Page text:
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Finding the Cost of Freedom: Splitting Personal Property

property division

Years, sometimes decades, worth of furniture, china, tools, books, DVDs and Christmas ornaments need to be separated at the time of a divorce.

As with all marital property issues in the State of Colorado, the law requires the court to divide the personal property accumulated during a marriage fairly and justly. However, the judge isn’t going to go through the marital home for you and make sure you each get an equal number of forks, spoons and Tupperware containers. If you and your soon to be ex cannot agree on the division of personal property yourselves, a Court will be more likely to take a hatchet than a scalpel to the personal property at issue.

The best thing to do if you are in the middle of or contemplating a divorce is to go through the home and think about the items you want most. Select the items that not only have monetary value, but also the things that have sentimental value, and ask the Court to award you those items. This is also not the time to try to take the things that have value to the other party (like a painting of your soon to be ex painted by your soon to be ex-father-in-law) just to spite them. If you don’t know what a reticulated saw is, or does, then don’t ask the judge to award it to you. If you hated the dusty English rose china pattern your soon to be ex-wife picked out then don’t ask for it. After all, if you argue about things that are immaterial or have no value, precious time and money (if you have an attorney) will be spent on something that you can go out and buy new at Wal-Mart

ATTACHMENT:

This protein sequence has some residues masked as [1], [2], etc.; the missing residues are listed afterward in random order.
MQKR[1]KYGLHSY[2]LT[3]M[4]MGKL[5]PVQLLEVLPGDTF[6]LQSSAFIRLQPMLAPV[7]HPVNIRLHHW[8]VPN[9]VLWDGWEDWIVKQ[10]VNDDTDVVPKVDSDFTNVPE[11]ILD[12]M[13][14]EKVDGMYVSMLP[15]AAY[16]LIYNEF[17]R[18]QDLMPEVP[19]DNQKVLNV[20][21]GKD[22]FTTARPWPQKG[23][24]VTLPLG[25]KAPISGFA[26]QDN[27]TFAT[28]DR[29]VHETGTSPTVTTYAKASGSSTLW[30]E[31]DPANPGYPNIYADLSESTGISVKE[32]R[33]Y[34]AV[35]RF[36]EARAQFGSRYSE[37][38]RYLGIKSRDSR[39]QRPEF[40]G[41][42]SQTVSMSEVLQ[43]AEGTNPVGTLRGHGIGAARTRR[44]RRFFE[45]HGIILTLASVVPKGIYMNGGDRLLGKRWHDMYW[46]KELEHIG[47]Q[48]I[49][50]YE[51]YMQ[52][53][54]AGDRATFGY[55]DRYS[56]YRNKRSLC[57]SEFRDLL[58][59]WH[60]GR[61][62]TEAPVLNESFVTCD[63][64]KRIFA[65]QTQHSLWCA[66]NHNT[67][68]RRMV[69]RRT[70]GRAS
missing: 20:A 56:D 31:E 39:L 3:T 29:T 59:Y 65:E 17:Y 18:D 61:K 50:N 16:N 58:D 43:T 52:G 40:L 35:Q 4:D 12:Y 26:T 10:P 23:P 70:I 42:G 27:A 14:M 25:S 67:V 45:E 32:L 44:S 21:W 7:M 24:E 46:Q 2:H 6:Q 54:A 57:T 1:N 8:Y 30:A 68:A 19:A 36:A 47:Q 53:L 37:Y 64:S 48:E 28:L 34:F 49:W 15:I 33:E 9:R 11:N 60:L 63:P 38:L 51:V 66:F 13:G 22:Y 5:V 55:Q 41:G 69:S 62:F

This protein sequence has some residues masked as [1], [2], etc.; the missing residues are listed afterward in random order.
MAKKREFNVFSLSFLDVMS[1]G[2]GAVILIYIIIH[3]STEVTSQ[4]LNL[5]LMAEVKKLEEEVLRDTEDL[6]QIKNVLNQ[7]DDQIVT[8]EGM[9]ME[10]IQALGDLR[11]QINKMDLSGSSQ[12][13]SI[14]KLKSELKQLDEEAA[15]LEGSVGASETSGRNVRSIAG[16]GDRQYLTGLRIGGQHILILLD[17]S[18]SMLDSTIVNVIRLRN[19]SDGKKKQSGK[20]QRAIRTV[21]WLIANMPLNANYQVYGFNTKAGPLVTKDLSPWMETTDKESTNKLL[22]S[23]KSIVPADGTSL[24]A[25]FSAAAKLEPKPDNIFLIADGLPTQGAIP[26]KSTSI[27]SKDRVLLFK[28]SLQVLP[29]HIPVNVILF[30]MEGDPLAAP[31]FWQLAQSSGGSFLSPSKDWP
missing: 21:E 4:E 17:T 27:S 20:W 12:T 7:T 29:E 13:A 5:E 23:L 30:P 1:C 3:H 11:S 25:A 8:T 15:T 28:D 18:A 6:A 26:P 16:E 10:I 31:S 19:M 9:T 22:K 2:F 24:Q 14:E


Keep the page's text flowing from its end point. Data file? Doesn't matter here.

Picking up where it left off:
The post Finding the Cost of Freedom: Splitting Personal Property appeared first on Gasper Law Group.

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